- The Washington Times - Saturday, August 14, 2004

McGreevey’s ex-aide wanted $50 million

TRENTON, N.J. — The man who claims Gov. James E. McGreevey sexually harassed him was pushing for a cash settlement of up to $50 million before the governor decided to announce that he was gay and had an extramarital affair.

Golan Cipel’s demands also included a last-minute push to have Mr. McGreevey’s administration approve development plans for a private medical college in the state, two senior members of the McGreevey administration said yesterday.

Mr. McGreevey’s lawyer refused to negotiate, one of the sources said, and rejected repeated offers to pay cash to avoid a lawsuit that would detail the governor’s relationship with Mr. Cipel, a former campaign aide whose appointment as a homeland security adviser with little experience provoked a major political controversy for the governor.

Mr. Cipel’s lawyer first contacted Mr. McGreevey on July 23, asking for $50 million, one of the administration sources said. More offers were made, and the price dropped.

Eventually that figure dropped to $5 million, both sources said, and the offers to avoid a sexual harassment lawsuit continued Thursday afternoon, just as Mr. McGreevey made up his mind to declare his homosexuality and admit to an extramarital affair with a man.

The FBI is investigating whether a former employee tried to blackmail the governor, said law enforcement sources.

Twin delivers 2 sets of identical twins

WYNNEWOOD, Pa. — The odds of a fraternal twin giving birth to two sets of identical twins may be one in a million, but Geana Morris can attest to it. She delivered the quadruplets — two boys and two girls — on her 34th birthday at Lankenau Hospital. Mom and babies were doing well, hospital officials said Friday.

“It’s a very special ‘birth’ day for me,” said Mrs. Morris, herself a fraternal twin.

Mrs. Morris was implanted with two embryos in January, with the hope of carrying one to term. She and her husband, Kurt, also have a 2-year-old son. Dr. Andrew Gerson, who delivered the babies, put the odds of such an occurrence at about one in 1 million quadruplet births.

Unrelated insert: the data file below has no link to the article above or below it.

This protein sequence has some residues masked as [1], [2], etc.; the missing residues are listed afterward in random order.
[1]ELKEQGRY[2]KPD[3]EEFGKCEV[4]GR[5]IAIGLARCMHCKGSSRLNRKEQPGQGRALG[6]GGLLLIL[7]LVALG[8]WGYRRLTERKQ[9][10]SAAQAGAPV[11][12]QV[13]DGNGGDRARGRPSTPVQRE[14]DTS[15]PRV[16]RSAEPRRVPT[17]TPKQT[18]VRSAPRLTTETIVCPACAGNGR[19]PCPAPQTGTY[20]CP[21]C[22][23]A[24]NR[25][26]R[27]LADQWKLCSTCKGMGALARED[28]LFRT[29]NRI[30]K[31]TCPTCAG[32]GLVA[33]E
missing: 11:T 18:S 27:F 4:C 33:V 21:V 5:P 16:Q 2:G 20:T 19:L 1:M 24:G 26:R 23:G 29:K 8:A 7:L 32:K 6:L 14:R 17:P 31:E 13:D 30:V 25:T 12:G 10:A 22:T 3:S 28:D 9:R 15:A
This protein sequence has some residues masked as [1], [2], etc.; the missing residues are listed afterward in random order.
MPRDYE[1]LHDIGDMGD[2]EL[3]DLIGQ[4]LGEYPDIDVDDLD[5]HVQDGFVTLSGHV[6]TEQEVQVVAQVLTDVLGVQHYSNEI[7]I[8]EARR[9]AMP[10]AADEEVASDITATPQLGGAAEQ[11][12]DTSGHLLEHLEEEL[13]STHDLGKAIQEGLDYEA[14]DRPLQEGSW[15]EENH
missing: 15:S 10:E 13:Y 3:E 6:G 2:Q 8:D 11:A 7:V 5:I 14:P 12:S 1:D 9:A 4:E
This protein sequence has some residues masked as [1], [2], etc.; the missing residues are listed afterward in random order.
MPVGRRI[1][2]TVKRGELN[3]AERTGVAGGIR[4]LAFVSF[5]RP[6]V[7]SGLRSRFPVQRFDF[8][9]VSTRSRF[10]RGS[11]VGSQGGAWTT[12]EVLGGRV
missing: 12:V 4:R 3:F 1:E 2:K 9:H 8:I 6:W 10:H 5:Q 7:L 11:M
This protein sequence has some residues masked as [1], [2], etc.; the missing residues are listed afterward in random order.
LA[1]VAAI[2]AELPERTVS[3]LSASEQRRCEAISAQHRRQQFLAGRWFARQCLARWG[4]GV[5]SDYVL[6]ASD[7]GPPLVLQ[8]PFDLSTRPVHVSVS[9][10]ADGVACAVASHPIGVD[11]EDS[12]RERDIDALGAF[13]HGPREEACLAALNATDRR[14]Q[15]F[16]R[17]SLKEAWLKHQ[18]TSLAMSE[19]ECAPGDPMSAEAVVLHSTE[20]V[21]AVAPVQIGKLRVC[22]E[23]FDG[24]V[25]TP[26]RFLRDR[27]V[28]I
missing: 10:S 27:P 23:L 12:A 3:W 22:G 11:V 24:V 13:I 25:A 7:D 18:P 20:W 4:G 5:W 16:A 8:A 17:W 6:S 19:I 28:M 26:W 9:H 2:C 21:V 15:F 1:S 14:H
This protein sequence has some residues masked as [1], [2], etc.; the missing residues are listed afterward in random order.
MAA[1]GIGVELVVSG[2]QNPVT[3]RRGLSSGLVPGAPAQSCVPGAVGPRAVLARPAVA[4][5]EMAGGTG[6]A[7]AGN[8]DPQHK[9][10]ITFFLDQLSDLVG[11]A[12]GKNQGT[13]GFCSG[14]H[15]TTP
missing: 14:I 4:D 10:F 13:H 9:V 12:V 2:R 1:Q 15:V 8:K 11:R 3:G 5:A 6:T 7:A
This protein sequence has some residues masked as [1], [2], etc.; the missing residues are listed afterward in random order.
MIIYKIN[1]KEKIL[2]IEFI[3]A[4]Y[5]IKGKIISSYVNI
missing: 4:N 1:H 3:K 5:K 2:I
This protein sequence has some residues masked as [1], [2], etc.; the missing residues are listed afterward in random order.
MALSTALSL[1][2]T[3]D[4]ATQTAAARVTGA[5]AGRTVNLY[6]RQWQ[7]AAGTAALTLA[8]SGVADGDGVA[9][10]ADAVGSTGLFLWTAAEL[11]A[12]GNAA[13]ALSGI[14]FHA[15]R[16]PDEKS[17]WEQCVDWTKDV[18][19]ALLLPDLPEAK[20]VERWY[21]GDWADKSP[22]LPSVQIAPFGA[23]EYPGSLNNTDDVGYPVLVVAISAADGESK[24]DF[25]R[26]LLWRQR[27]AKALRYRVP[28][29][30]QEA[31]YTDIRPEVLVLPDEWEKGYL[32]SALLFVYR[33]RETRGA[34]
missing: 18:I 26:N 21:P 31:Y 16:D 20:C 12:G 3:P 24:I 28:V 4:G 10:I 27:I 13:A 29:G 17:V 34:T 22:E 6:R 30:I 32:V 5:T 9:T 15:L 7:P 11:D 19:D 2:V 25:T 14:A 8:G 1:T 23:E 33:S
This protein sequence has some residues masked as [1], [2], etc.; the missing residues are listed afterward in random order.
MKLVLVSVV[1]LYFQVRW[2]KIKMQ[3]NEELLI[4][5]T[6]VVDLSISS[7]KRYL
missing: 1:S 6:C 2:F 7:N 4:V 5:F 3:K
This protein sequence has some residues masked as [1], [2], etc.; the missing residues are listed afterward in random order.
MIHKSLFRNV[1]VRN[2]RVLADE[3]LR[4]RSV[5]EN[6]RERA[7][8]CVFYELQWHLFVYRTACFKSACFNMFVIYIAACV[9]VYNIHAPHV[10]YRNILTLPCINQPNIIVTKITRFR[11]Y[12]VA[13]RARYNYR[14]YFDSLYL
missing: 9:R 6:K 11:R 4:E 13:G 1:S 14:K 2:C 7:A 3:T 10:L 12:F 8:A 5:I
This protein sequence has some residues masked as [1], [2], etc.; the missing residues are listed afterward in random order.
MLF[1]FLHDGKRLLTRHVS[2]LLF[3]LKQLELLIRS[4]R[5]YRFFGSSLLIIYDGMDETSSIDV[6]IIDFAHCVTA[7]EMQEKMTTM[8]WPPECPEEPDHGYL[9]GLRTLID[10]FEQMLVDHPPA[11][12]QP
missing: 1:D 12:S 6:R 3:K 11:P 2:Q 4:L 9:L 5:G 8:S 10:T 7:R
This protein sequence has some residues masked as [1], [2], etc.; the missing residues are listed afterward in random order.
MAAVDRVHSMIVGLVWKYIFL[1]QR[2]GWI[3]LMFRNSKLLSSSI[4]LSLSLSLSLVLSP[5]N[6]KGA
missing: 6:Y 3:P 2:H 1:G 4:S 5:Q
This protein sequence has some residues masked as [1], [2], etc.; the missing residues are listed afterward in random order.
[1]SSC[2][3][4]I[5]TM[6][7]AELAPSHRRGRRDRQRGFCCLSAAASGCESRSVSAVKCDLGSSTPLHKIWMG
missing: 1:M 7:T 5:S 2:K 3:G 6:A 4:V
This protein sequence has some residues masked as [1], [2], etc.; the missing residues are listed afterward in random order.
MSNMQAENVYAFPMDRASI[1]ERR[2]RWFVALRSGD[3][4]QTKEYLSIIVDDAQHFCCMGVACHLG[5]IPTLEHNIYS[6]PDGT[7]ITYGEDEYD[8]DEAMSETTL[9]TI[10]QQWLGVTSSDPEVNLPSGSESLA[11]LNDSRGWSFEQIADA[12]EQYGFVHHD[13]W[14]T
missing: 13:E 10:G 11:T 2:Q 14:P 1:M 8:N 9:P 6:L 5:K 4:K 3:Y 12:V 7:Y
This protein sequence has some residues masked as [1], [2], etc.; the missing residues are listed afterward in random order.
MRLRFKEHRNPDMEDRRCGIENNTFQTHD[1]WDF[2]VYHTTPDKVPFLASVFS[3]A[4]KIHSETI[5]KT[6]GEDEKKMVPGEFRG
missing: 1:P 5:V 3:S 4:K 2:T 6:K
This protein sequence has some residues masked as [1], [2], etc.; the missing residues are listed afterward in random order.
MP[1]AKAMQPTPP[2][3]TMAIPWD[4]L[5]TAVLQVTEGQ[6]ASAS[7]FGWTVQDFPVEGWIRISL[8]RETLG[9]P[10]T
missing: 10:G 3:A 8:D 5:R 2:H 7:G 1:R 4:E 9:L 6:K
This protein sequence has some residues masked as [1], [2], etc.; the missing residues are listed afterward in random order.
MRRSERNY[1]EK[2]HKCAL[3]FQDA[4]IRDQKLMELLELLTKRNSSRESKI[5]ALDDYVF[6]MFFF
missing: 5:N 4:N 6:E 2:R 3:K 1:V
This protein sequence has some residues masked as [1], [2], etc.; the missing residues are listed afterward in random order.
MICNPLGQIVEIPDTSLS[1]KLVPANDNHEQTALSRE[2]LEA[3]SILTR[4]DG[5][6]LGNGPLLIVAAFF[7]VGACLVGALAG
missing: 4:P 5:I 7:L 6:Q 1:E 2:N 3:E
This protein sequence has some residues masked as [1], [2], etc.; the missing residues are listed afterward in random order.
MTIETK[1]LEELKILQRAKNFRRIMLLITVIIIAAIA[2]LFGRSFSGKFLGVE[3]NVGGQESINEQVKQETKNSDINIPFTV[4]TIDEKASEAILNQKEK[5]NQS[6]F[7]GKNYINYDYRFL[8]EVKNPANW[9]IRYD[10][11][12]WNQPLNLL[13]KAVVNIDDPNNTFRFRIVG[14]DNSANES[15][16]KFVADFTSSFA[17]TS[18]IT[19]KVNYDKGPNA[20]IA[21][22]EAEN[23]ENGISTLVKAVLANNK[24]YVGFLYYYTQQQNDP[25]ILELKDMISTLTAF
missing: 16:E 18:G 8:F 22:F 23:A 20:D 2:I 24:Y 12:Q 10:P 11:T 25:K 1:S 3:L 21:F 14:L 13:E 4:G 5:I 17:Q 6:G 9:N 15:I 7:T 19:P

Each of the newborns weighed between 2 pounds and 3 pounds. Doctors hope the babies can be sent to their suburban Philadelphia home by the end of September, about a month before their mother’s due date.

Hypodermic needles wash up on beach

SEATTLE — A Seattle beach was closed this week when the tide carried in at least 200 hypodermic needles. KOMO-TV reports that children picked up some of the needles at the beach in West Seattle on Thursday afternoon.

The King County Health Department closed the beach. Police officers and firefighters picked up 200 needles.

Invitations to Clinton library opening mailed

LITTLE ROCK, Ark. — Two sets of invitations — one fancier, the other for donors — are being sent out for the Nov. 18 grand opening of the Clinton presidential library. One set of 15,000 to 20,000 cards bearing a gold Clinton Presidential Center seal began going out to foreign dignitaries and former presidents and first ladies last week.

Others receiving the fancy cards include former Clinton White House staff, about 1,500 construction workers from the $165 million library project, and representatives of other presidential libraries and foundations.

Another 105,000 to 110,000 invitations will be sent to people who have committed donations to Clinton’s nonprofit foundation for construction of the Clinton library.

Those smaller invitations — on lighter-bond paper and without the gold seal — do not include New York Sen. Hillary Rodham Clinton’s name as hostess of the event, to avoid the appearance of a conflict-of-interest with Senate fund-raising rules.

Flesh-eating bacteria kills Houston dentist

HOUSTON — A man has died from flesh-eating bacteria that entered his body through a minor cut on his leg.

Dr. Kenneth Dean Creamer, 52, died late Thursday in a Victoria, Texas, hospital where he had been treated since July 17, two days after he was exposed to the saltwater bacteria vibrio vulnificus.

A Houston dentist, Dr. Creamer apparently hurt himself July 15 when he slipped on a dock during a fishing trip. Within days, both of his legs had to be amputated, and he went into a coma, a hospital spokeswoman told the Houston Chronicle.

His is the seventh vibrio-related death in Texas this year, according to the Texas Department of Health. The federal Centers for Disease Control said a typical year brings 16 vibrio-related deaths in the Gulf Coast states.

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